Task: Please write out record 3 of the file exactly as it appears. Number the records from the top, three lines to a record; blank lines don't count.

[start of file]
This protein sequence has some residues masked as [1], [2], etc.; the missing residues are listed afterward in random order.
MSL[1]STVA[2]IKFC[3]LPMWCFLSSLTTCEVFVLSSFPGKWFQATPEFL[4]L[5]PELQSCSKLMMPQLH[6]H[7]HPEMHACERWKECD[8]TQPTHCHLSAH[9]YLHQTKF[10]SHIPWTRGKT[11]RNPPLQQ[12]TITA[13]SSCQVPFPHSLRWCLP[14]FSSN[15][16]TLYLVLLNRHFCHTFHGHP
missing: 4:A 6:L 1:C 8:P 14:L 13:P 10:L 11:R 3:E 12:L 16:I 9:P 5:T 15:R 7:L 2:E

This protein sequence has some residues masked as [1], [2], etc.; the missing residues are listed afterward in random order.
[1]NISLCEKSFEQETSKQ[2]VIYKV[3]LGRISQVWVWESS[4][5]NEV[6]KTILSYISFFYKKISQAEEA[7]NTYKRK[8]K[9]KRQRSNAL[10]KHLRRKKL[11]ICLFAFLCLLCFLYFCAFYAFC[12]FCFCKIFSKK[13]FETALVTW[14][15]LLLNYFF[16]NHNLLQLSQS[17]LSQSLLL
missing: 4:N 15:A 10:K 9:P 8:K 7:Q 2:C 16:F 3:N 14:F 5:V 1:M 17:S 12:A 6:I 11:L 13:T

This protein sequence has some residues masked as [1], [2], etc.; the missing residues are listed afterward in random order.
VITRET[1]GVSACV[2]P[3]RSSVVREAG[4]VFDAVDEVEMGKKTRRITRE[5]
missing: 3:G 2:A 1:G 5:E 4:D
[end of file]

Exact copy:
This protein sequence has some residues masked as [1], [2], etc.; the missing residues are listed afterward in random order.
VITRET[1]GVSACV[2]P[3]RSSVVREAG[4]VFDAVDEVEMGKKTRRITRE[5]
missing: 3:G 2:A 1:G 5:E 4:D